New point of call for disputes

STOUSHES in the Jewish community could be resolved under a restructuring of the Melbourne Beth Din (MBD), which would authorise it to deal with civil and commercial cases.

The first of these arbitrations will be conducted by a visiting rabbi from Jerusalem, with a view to setting up a permanent Jewish dispute resolution system in Australia. This would be cheaper, more efficient and more discreet than civil courts, according to the MBD.

While the current MBD constitution only allows for its judges to preside over Jewish divorce and conversion cases and to confirm Jewish identity status, Rabbi Dayan Baruch Rubanowitz, who is qualified by the Institute of Dayanim, will visit Melbourne, Sydney and Perth later this year to test the viability of a broader approach. “For many years, Melbourne has been bereft of a formally structured beth din for civil and commercial disputes – this impending visit of the dayan is one gargantuan shape forward in the right direction,” said MBD board member Rabbi Meir Shlomo Kluwgant.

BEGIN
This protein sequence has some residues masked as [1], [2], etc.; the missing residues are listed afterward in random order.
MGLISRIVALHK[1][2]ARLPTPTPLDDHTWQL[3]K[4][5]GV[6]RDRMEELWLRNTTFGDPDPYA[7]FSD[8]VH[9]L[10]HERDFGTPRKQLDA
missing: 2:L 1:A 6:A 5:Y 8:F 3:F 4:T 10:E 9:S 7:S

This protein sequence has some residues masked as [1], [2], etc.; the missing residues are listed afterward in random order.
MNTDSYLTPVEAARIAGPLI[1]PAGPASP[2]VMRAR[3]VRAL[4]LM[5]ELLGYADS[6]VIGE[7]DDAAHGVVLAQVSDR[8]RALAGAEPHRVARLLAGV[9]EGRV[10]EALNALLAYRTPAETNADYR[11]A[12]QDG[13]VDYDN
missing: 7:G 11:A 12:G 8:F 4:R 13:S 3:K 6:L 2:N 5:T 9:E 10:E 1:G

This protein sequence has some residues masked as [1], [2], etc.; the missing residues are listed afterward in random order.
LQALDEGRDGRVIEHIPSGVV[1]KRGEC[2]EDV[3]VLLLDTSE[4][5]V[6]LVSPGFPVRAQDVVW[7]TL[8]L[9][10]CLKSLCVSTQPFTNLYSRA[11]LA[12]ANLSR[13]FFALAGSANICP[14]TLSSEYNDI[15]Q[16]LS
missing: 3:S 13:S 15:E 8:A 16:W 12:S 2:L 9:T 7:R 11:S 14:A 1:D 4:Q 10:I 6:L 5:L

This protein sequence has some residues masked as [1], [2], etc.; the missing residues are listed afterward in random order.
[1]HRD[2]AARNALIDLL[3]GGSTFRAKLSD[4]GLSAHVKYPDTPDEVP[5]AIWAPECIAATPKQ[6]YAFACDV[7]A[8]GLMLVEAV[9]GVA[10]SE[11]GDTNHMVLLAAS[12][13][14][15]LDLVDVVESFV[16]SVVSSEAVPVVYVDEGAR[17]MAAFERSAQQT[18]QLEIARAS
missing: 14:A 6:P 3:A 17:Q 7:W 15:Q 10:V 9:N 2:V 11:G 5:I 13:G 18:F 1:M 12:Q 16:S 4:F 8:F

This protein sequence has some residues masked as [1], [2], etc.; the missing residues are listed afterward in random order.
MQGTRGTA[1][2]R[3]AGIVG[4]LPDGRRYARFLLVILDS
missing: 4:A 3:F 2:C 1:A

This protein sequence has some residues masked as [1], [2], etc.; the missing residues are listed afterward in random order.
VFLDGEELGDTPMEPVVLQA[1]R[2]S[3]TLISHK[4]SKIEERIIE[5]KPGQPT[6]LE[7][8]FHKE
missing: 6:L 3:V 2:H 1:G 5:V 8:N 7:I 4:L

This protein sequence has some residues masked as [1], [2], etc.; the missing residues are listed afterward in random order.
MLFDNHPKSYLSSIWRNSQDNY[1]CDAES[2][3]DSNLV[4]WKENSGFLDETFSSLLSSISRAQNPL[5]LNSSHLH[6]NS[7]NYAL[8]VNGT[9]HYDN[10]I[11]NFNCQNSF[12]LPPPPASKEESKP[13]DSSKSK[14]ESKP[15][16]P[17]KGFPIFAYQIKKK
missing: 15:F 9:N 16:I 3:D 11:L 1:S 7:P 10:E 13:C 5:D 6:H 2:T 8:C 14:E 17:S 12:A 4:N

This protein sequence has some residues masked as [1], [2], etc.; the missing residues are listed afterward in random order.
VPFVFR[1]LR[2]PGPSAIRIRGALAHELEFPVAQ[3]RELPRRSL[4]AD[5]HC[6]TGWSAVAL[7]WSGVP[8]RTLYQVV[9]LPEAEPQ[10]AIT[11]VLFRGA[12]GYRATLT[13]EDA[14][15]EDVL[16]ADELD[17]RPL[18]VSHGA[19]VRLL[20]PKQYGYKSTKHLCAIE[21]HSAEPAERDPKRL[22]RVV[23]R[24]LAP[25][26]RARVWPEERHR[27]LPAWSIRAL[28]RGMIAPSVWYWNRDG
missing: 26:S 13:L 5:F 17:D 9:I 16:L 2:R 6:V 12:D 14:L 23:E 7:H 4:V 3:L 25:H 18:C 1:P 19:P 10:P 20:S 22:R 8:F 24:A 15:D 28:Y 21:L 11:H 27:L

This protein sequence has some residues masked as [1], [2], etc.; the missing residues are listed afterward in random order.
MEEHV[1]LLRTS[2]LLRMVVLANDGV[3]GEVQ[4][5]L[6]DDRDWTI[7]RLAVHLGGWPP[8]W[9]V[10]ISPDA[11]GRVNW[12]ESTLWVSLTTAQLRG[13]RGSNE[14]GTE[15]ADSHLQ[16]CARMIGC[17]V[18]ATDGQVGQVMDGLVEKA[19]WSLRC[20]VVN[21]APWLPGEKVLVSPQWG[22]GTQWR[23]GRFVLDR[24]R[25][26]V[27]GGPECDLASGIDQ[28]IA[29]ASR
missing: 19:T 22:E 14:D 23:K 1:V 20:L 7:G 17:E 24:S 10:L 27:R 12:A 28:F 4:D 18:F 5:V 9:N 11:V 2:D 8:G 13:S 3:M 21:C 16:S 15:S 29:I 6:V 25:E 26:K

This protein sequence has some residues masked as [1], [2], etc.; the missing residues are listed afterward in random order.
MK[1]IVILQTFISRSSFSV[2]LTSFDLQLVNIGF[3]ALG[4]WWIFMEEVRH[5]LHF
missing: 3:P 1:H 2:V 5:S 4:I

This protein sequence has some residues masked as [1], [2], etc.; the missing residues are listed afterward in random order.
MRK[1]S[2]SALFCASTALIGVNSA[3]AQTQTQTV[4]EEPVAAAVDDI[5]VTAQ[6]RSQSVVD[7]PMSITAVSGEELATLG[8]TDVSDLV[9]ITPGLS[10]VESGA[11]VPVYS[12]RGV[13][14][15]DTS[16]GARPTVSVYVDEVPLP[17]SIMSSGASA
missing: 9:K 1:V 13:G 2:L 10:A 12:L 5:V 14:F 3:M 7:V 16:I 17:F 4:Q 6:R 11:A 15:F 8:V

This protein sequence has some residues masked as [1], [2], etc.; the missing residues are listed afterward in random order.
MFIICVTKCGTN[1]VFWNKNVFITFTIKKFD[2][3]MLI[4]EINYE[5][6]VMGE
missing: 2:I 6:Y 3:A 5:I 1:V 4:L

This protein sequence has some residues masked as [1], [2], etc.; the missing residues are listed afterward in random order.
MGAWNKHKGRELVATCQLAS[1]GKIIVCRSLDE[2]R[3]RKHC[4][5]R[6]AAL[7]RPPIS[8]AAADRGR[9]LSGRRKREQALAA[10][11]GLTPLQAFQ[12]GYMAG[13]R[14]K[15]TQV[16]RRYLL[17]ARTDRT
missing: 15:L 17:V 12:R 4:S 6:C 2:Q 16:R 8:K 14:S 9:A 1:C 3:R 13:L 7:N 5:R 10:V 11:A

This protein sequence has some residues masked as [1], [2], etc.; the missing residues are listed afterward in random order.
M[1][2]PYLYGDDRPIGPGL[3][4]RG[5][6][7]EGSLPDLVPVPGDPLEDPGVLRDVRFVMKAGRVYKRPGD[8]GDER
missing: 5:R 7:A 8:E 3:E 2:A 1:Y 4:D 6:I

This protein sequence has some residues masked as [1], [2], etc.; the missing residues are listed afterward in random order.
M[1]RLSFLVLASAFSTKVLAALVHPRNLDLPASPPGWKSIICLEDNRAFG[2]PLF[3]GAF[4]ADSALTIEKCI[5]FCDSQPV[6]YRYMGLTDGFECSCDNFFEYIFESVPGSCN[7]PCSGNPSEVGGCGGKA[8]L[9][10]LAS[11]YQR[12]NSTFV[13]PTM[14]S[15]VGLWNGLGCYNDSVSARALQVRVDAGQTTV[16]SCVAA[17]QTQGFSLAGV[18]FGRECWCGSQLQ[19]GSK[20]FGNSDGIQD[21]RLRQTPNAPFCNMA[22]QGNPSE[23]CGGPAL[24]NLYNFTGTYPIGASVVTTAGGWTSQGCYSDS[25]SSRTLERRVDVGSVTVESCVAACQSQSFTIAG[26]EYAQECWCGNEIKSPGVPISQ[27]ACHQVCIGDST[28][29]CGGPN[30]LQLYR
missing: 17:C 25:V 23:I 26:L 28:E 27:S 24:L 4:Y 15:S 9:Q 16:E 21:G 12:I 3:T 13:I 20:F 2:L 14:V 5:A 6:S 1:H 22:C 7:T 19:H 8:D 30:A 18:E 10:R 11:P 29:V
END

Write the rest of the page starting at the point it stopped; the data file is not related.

“With 50,000 Jews in our state, there is no doubt enough legitimate dispute to warrant a full time beth din.

“In time we hope to inspire confidence in Melbourne’s Jewish business community, so that the beth din will be referred to in business contracts as the default arbiter in the event of a dispute,” he added.

While the Sydney Beth Din (SBD) works in conjunction with the Jewish Arbitration and Mediation Service to handle dispute cases, Rabbi Rubanowitz will visit as a guest judge.

“Because he’s a visiting judge who has particular stature, if anyone wants to have a particular case heard by him, they can arrange this through the beth din,” said SBD’s Rabbi Moshe Gutnick.

Registrar for the MBD on the project, Rabbi Ian Goodhardt, said taking a dispute to a non-Jewish court was seen as disparaging to halachah (Jewish law).

“The aim is that the beth din would be able to deal with any kind of dispute, whether it involves a multi-million dollar business deal, disputes over school fees, neighbours arguing over a fence or anything else that causes arguments between people,” he said.

While the Victorian Commercial Arbitration Act 2011 makes provision for the legal enforcement of rulings by religious bodies like the MBD, criminal matters must be heard by secular courts.

 

LIVIA ALBECK-RIPKA